The country's official weather forecasting agency keeps losing its communications during severe weather events, making it virtually impossible to issue life-saving warnings in some cases. This inexcusable weakness in its infrastructure will lead to people's deaths if they don't fix it now and it goes out again during a future emergency.

A couple of weeks ago, the National Weather Service experienced a highly-publicized communications outage during a major severe weather outbreak, during which they were completely unable to transmit radar data and severe weather warnings to the public. This left them completely reliant on sending out warnings through social media.

During that severe weather outbreak on May 22, a half-mile wide EF-3 tornado touched down in the town of Duanesburg, New York, and meteorologists were unable to warn people of the significant tornado due to the communications outage. If people weren't following the local office on Facebook or Twitter, they likely had no idea the storm was coming. Thankfully, the major tornado caused no injuries.

The outage on May 22 was due to a firewall upgrade.

Another communications outage occurred on Wednesday. During a severe weather event from North Carolina to New York, the National Weather Service yet again lost communications and had major website/internet connectivity issues. The above screenshot of the website run by the NWS office in Wakefield, Virginia shows the glitches that occurred both with the warnings and the website itself.

Unlike the outage a couple of weeks ago, Wednesday's issues seemed to involve the agency's websites.

One meteorologist told me that another National Weather Service office couldn't even access its internal chat system — NWS Chat — that the agency's forecasters use to talk to one another, emergency management, and the media to explain their decision-making process and share/receive critical updates such as damage reports or confirmation of a tornado.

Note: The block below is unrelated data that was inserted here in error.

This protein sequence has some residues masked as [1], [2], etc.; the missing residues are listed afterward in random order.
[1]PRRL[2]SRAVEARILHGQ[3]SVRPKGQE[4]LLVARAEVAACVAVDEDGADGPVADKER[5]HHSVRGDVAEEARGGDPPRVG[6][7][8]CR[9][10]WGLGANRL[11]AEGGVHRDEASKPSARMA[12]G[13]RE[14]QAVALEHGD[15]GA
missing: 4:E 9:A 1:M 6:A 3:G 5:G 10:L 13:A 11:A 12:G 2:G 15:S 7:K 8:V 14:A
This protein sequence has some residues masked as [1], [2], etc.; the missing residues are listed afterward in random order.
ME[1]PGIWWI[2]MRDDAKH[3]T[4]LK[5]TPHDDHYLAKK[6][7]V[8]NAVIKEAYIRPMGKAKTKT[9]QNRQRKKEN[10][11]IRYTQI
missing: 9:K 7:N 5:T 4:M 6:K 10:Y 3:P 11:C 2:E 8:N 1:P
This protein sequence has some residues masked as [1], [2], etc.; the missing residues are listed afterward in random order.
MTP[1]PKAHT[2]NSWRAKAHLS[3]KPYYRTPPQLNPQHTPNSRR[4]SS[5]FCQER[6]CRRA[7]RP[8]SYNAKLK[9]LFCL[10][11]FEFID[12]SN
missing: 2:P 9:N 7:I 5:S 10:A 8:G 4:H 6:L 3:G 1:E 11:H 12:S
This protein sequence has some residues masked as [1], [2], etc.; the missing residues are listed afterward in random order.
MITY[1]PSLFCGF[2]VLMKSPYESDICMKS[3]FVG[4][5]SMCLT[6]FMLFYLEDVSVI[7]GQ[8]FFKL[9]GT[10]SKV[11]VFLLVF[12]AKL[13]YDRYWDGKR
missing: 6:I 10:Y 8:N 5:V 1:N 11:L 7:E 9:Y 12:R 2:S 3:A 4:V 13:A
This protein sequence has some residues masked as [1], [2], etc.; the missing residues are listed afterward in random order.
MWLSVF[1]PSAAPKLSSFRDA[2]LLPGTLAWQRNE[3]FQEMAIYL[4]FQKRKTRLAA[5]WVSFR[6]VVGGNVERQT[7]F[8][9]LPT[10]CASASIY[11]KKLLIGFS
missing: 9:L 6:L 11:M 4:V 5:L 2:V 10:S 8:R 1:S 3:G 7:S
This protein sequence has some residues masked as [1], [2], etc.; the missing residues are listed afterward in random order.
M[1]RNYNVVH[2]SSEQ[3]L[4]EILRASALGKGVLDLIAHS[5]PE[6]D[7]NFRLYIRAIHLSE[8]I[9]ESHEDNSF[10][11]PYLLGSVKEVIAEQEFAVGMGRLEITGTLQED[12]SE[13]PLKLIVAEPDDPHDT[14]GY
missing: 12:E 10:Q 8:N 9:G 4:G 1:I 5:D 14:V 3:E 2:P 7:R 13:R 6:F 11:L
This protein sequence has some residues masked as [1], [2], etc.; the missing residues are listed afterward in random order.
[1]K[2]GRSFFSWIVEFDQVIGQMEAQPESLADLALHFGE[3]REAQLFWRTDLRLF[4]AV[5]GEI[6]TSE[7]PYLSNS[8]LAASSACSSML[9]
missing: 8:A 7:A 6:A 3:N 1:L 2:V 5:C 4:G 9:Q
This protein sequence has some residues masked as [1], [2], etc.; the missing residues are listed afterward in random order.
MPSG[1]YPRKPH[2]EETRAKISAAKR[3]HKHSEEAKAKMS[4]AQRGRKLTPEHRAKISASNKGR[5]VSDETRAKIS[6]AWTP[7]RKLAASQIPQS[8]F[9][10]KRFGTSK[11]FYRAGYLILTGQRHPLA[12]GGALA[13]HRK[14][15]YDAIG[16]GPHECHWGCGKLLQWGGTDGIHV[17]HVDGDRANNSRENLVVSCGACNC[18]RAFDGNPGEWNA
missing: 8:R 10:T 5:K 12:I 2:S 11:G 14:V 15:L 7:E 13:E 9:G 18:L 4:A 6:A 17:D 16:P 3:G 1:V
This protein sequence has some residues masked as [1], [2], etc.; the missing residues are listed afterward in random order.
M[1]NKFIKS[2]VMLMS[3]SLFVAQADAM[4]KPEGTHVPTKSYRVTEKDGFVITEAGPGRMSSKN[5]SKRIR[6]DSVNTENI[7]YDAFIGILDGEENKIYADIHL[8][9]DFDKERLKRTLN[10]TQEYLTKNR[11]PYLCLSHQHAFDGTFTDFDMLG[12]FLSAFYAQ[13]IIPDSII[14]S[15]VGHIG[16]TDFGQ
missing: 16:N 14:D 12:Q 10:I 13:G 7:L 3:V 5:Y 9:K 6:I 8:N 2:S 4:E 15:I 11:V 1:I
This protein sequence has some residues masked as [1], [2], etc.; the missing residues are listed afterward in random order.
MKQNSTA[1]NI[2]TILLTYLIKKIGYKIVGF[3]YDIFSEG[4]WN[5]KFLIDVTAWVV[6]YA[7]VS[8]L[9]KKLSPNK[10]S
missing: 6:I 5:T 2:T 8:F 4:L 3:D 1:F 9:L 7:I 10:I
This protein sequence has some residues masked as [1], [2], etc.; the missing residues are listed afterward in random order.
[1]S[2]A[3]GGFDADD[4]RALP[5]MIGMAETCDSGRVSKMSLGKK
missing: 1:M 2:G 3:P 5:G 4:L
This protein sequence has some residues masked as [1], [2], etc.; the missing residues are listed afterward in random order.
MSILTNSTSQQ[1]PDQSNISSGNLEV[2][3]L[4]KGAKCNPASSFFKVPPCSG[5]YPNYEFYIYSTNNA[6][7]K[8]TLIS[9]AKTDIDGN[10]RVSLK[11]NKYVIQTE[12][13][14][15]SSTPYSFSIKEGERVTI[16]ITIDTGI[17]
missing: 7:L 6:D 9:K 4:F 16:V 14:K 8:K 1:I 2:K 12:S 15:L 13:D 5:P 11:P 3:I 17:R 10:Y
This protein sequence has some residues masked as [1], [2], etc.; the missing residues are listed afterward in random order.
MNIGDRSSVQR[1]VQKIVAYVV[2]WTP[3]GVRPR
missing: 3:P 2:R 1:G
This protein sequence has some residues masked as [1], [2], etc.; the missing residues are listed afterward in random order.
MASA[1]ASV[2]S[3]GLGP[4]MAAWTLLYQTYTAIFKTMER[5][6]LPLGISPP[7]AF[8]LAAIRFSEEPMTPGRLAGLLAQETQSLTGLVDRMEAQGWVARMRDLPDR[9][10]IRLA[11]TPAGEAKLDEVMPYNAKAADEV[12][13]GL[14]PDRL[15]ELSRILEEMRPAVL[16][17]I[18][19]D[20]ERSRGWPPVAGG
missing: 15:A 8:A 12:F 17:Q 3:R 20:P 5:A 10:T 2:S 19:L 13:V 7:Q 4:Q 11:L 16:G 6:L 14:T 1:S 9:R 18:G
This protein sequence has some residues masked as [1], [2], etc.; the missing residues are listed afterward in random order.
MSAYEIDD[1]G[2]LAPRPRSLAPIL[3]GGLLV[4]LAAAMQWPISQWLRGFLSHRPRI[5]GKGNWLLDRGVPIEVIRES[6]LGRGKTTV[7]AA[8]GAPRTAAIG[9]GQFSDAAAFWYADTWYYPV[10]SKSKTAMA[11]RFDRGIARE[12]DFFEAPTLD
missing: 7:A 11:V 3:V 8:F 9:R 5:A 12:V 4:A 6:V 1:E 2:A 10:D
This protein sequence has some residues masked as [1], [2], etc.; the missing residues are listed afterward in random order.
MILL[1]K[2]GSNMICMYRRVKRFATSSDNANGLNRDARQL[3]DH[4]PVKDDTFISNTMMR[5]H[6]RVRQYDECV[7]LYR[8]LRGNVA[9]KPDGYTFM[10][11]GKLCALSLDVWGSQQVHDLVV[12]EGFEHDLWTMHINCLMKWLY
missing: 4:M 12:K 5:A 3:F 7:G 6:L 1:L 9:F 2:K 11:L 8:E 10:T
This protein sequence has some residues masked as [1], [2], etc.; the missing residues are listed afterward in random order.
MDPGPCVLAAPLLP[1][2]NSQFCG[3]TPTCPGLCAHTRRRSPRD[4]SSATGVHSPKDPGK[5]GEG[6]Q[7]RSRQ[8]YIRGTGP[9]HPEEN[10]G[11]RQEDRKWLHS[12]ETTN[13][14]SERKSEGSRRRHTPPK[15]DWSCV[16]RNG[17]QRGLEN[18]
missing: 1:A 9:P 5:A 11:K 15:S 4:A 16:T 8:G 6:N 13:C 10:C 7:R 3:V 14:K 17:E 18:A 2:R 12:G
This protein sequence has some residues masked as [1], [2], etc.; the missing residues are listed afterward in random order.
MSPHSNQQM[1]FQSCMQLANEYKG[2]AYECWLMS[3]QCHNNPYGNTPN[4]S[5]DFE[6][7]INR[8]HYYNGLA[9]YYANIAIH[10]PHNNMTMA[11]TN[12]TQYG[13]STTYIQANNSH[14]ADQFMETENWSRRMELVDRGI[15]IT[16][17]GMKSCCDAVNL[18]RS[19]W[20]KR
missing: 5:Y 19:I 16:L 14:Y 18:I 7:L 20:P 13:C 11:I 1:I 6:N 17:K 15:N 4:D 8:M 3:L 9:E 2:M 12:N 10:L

One of the most visible and important agencies to public safety simply should not be so vulnerable to major communications outages. That websites such as Netflix or Club Pogo can stay online during even the most demanding of days but the infrastructure that supports the organization that issues tornado warnings just randomly craps out is unacceptable.

It's astounding to think that something as simple as a firewall upgrade in May and what appears to have been an internet tech issue yesterday could so greatly impact their services for any length of time, especially during a severe weather event. What's even more worrisome is that the redundancies the NWS says are in place seemingly don't work as they should or are outright failing.

Switch providers. Upgrade your wires. Unclog the tubes. Whatever it is, the NWS needs to do something, and fast.

[Images via Wikimedia Commons and the National Weather Service]